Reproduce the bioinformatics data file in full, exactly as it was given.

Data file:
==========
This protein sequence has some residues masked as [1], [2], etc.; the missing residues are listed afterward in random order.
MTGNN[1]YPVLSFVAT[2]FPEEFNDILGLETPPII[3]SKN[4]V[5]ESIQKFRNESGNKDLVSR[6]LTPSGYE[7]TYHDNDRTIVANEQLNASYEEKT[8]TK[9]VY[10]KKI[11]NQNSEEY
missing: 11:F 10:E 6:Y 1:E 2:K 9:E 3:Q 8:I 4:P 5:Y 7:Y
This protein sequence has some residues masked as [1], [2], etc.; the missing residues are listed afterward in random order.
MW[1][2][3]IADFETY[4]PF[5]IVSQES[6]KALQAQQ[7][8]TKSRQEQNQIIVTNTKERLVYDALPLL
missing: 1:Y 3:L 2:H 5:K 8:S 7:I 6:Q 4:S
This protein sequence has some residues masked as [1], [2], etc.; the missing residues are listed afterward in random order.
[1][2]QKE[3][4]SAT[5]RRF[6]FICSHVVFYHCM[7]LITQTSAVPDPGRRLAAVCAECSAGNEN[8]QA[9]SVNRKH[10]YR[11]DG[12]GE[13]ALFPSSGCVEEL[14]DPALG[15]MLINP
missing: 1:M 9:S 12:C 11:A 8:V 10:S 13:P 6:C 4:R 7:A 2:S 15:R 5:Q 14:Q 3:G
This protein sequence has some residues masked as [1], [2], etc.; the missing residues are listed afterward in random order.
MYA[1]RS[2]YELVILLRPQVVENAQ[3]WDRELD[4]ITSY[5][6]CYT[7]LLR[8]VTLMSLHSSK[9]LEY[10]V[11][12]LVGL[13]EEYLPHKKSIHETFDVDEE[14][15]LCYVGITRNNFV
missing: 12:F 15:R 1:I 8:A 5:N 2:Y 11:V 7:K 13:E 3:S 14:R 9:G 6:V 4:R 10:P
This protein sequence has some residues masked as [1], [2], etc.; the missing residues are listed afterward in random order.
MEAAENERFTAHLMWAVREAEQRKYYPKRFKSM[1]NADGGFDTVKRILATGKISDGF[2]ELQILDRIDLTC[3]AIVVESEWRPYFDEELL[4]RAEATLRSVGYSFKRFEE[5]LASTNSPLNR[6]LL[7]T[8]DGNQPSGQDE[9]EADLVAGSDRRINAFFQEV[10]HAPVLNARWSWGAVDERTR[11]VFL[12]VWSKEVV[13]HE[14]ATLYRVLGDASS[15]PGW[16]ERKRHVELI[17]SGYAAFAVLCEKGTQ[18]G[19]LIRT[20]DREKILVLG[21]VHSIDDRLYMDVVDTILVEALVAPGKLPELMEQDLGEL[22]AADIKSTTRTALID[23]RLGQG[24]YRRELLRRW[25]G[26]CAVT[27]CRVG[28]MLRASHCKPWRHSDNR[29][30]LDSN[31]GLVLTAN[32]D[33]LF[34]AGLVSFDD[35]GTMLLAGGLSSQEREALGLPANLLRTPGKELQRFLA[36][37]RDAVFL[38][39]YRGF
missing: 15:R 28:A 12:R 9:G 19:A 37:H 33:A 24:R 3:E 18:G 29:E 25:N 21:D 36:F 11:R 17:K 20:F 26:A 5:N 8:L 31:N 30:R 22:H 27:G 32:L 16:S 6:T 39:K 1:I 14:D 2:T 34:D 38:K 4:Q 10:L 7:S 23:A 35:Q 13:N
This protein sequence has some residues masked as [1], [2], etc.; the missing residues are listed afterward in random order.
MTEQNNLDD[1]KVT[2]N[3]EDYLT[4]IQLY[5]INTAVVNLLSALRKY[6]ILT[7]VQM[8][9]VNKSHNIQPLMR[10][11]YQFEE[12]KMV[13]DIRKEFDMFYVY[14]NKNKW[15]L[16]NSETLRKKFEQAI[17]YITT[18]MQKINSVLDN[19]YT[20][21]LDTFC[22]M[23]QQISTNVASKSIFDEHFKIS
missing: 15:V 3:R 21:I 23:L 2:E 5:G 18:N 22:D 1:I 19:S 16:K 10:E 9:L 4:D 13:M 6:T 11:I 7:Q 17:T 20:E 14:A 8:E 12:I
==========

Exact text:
This protein sequence has some residues masked as [1], [2], etc.; the missing residues are listed afterward in random order.
MTGNN[1]YPVLSFVAT[2]FPEEFNDILGLETPPII[3]SKN[4]V[5]ESIQKFRNESGNKDLVSR[6]LTPSGYE[7]TYHDNDRTIVANEQLNASYEEKT[8]TK[9]VY[10]KKI[11]NQNSEEY
missing: 11:F 10:E 6:Y 1:E 2:K 9:E 3:Q 8:I 4:P 5:Y 7:Y
This protein sequence has some residues masked as [1], [2], etc.; the missing residues are listed afterward in random order.
MW[1][2][3]IADFETY[4]PF[5]IVSQES[6]KALQAQQ[7][8]TKSRQEQNQIIVTNTKERLVYDALPLL
missing: 1:Y 3:L 2:H 5:K 8:S 7:I 6:Q 4:S
This protein sequence has some residues masked as [1], [2], etc.; the missing residues are listed afterward in random order.
[1][2]QKE[3][4]SAT[5]RRF[6]FICSHVVFYHCM[7]LITQTSAVPDPGRRLAAVCAECSAGNEN[8]QA[9]SVNRKH[10]YR[11]DG[12]GE[13]ALFPSSGCVEEL[14]DPALG[15]MLINP
missing: 1:M 9:S 12:C 11:A 8:V 10:S 13:P 6:C 4:R 7:A 2:S 15:R 5:Q 14:Q 3:G
This protein sequence has some residues masked as [1], [2], etc.; the missing residues are listed afterward in random order.
MYA[1]RS[2]YELVILLRPQVVENAQ[3]WDRELD[4]ITSY[5][6]CYT[7]LLR[8]VTLMSLHSSK[9]LEY[10]V[11][12]LVGL[13]EEYLPHKKSIHETFDVDEE[14][15]LCYVGITRNNFV
missing: 12:F 15:R 1:I 8:A 5:N 2:Y 11:V 7:K 13:E 3:S 14:R 9:G 6:V 4:R 10:P
This protein sequence has some residues masked as [1], [2], etc.; the missing residues are listed afterward in random order.
MEAAENERFTAHLMWAVREAEQRKYYPKRFKSM[1]NADGGFDTVKRILATGKISDGF[2]ELQILDRIDLTC[3]AIVVESEWRPYFDEELL[4]RAEATLRSVGYSFKRFEE[5]LASTNSPLNR[6]LL[7]T[8]DGNQPSGQDE[9]EADLVAGSDRRINAFFQEV[10]HAPVLNARWSWGAVDERTR[11]VFL[12]VWSKEVV[13]HE[14]ATLYRVLGDASS[15]PGW[16]ERKRHVELI[17]SGYAAFAVLCEKGTQ[18]G[19]LIRT[20]DREKILVLG[21]VHSIDDRLYMDVVDTILVEALVAPGKLPELMEQDLGEL[22]AADIKSTTRTALID[23]RLGQG[24]YRRELLRRW[25]G[26]CAVT[27]CRVG[28]MLRASHCKPWRHSDNR[29][30]LDSN[31]GLVLTAN[32]D[33]LF[34]AGLVSFDD[35]GTMLLAGGLSSQEREALGLPANLLRTPGKELQRFLA[36][37]RDAVFL[38][39]YRGF
missing: 15:R 28:A 12:R 9:G 19:A 37:H 33:A 24:R 3:E 18:G 29:E 25:N 21:D 36:F 11:R 17:K 20:F 26:A 5:N 8:L 31:N 30:R 22:H 27:G 32:L 16:S 6:T 39:K 1:I 14:D 2:T 34:D 38:K 4:Q 10:L 7:S 23:A 35:Q 13:N
This protein sequence has some residues masked as [1], [2], etc.; the missing residues are listed afterward in random order.
MTEQNNLDD[1]KVT[2]N[3]EDYLT[4]IQLY[5]INTAVVNLLSALRKY[6]ILT[7]VQM[8][9]VNKSHNIQPLMR[10][11]YQFEE[12]KMV[13]DIRKEFDMFYVY[14]NKNKW[15]L[16]NSETLRKKFEQAI[17]YITT[18]MQKINSVLDN[19]YT[20][21]LDTFC[22]M[23]QQISTNVASKSIFDEHFKIS
missing: 15:V 3:R 21:I 23:L 2:E 5:G 18:N 22:D 1:I 19:S 16:K 10:E 9:L 4:D 13:M 6:T 11:I 7:Q 17:T 20:E 14:A 8:E 12:I